The target market

Three different research methods Surveys (Primary) Mail surveys are a relatively inexpensive way to reach a broad audience. They’re much cheaper than in-person and phone surveys, but they only generate response rates of 3 percent to 15 percent. Despite the low return, mail surveys remain a cost-effective choice for small businesses. Which would be a very good method for my business, as my business is still small. Sample: Field trials (Primary) Placing a new product in selected stores to test customer response under real-life selling conditions can help me make headphones modifications, adjust prices, or improve packaging. Small business owners, like me should try to establish rapport with local store owners and Web sites that can help me test my…

History of Economic Thought

(1) In the article of Allen et al. “The Foundations of Free Enterprise,” the three types of economic system were discussed. In a traditional economic system, the allocation of resources is based on social customs, culture, and to some extent, religious traditions. The distribution of the fruits of production is dictated by traditional criteria such as age, sex, and other individual qualities that are not essentially related to personal productivity. Primitive, agrarian, and less-developed societies mostly fall on this category. Many traditional economies progressed into a market economic system, wherein the allocation of resources is controlled by private individuals and businesses. The individuals make independent decisions that reflect their best interest, affecting the market demand, product supply, the price of…

History of Economics

Economics is the constituent of social sciences which studies the economy and its elements. The main elements of economics are production, distribution, and the consumption of certain goods and services. And its main objective is to allocate the scarce resources effectively and efficiently. Scarcity refers to the economic concept that reflects that the resources are insufficient to full fill the wants and needs of all the people. In this paper the concepts of surplus and its effects on the economy would be discussed. Surplus is the situation in which an excess of something is achieved. For example the value or the amount provided after the requirement for something is satisfied or the remainder of particular thing after the purpose is…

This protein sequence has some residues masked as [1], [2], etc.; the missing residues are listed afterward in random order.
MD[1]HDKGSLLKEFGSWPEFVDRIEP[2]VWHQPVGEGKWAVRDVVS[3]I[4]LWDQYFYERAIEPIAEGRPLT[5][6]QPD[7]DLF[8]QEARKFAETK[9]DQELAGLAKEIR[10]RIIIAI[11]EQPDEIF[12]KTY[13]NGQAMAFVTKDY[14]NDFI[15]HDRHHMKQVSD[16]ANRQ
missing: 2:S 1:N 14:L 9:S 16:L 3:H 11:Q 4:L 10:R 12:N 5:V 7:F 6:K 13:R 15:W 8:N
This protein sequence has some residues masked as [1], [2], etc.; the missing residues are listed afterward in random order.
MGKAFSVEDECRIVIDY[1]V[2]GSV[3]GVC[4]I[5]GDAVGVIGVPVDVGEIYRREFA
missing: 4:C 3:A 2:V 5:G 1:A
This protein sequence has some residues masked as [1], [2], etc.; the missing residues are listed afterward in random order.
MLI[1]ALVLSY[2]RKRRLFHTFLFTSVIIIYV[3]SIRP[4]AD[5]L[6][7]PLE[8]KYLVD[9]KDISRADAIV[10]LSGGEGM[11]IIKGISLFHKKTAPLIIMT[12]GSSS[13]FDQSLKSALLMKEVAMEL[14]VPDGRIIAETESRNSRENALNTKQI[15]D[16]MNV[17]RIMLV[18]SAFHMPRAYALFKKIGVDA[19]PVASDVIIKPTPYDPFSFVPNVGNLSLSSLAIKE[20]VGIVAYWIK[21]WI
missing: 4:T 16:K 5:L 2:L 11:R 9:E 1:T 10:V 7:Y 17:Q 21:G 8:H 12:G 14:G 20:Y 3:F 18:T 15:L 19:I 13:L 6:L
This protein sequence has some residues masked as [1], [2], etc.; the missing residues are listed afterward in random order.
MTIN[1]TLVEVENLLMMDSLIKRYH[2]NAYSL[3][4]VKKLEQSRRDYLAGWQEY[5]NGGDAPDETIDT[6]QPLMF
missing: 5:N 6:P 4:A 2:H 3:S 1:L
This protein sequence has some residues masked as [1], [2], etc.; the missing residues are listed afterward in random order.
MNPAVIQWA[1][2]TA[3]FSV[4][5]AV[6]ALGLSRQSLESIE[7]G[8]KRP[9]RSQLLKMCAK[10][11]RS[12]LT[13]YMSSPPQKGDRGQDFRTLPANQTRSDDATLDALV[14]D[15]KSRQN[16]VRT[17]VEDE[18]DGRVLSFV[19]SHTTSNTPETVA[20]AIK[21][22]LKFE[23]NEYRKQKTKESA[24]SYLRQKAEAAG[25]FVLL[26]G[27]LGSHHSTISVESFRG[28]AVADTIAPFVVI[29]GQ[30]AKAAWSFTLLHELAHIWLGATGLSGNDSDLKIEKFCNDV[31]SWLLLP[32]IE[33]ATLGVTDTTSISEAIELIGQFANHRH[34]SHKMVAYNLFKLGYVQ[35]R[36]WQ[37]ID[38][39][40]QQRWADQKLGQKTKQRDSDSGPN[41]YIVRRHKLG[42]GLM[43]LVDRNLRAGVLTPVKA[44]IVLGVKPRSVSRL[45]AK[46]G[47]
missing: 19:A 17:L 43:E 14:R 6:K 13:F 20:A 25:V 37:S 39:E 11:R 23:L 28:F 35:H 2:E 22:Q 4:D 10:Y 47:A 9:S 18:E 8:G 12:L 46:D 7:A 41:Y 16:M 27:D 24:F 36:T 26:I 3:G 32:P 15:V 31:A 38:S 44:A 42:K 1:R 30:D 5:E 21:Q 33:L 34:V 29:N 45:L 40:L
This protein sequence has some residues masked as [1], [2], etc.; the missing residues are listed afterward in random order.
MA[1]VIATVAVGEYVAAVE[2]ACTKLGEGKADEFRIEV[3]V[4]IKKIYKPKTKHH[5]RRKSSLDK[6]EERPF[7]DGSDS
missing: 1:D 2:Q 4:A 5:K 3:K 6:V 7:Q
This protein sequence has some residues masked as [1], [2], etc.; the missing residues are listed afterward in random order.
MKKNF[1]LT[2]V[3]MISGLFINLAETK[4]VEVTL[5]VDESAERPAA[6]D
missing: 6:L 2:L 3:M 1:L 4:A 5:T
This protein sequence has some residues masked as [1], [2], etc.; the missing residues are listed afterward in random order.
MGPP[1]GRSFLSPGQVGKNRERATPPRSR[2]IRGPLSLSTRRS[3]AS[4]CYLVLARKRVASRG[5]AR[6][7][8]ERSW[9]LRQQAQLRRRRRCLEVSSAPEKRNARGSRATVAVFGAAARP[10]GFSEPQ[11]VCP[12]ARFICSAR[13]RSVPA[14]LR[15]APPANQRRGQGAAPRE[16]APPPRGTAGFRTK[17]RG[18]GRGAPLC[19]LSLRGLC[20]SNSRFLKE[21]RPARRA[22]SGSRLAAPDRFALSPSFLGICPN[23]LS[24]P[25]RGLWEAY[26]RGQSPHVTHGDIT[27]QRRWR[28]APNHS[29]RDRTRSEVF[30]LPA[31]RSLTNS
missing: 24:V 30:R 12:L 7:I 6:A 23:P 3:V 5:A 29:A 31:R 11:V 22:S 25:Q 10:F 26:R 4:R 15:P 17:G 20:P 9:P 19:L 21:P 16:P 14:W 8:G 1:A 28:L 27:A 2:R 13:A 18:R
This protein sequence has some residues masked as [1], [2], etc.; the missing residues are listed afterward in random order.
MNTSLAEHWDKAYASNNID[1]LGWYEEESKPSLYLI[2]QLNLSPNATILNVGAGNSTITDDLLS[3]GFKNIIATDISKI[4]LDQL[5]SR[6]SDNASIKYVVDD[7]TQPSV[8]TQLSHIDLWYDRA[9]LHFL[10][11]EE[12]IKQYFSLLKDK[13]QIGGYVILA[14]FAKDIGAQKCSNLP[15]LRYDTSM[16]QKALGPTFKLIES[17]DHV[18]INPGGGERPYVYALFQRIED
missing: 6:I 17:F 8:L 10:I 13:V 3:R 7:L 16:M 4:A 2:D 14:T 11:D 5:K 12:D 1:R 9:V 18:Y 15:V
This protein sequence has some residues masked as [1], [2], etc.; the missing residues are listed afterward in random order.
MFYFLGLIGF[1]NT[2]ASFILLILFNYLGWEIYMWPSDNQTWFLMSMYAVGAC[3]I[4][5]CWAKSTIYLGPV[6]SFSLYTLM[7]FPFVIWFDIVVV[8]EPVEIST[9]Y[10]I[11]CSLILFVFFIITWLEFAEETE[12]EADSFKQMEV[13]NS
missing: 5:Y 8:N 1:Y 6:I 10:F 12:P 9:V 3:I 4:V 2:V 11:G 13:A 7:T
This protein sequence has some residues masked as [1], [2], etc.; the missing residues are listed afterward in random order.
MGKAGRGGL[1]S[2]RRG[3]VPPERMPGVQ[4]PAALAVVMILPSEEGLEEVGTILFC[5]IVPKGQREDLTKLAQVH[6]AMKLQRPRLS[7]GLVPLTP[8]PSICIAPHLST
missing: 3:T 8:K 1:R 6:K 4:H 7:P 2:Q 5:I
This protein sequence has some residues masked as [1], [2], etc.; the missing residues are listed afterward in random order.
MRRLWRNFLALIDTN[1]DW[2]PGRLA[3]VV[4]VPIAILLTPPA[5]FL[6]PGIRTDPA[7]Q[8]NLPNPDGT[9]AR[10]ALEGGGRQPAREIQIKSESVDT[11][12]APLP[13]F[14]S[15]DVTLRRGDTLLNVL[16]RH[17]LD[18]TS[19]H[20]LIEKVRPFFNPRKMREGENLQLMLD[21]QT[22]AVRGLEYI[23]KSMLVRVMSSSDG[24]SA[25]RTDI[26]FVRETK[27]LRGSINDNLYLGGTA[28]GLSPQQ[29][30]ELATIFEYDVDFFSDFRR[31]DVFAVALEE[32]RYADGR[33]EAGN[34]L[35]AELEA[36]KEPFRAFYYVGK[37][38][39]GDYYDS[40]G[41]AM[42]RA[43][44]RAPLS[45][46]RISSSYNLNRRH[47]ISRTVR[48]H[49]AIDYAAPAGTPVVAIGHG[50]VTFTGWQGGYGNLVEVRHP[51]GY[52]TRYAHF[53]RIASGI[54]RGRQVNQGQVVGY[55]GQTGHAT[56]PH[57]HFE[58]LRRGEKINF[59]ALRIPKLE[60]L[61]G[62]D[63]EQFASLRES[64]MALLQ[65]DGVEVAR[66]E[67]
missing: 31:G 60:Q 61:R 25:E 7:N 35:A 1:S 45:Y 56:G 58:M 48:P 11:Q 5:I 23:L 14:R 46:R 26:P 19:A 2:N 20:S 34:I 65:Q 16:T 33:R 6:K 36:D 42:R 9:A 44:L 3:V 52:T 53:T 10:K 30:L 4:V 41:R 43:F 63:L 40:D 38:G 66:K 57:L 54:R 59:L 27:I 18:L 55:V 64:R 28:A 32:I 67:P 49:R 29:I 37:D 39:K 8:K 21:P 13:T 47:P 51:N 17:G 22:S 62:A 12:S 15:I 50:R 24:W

Impact of Public Debt on the Economic Growth

Government debt is also known as public debt. It is the debt owed by a federal government to the internal or external sources. It is required when the stocks of government securities are insufficient to cover previous budget deficits. Budget deficits occur when the level of government expenditures exceeds its revenues. Based on macroeconomic theory, the level of government expenditure must be positive with the economic growth. The higher the expenditure, the higher will be the economic growth. Government expenditure can be divided into productive and unproductive expenditure. Productive expenditure will be contributed to the economic growth in a few years’ time. Meanwhile, the unproductive expenditure will lead to the decline in the economic growth. Productive expenditure comprise of education…

Expectations of Current Economy

The U. S. economy in 2013 has a projected growth increased to an annual rate of 2. 5 percent in the first quarter, but not enough to meet the expectations made by the economists (Aljazeera 2013). The reason why all of these projections came to be was because of disappointments that came about; plans did not follow through, or because of accident and uncontrollable events. For example, part of the acceleration in activity reflected farmers filling up silos after a drought in the summer decimated their crops output, but the growth rate was a halfhearted 1. percent (Aljazeera 2013). Because of this event that transpired, the economy did need to compensate in other areas for this event not to be…

Economics, Effects of Specialization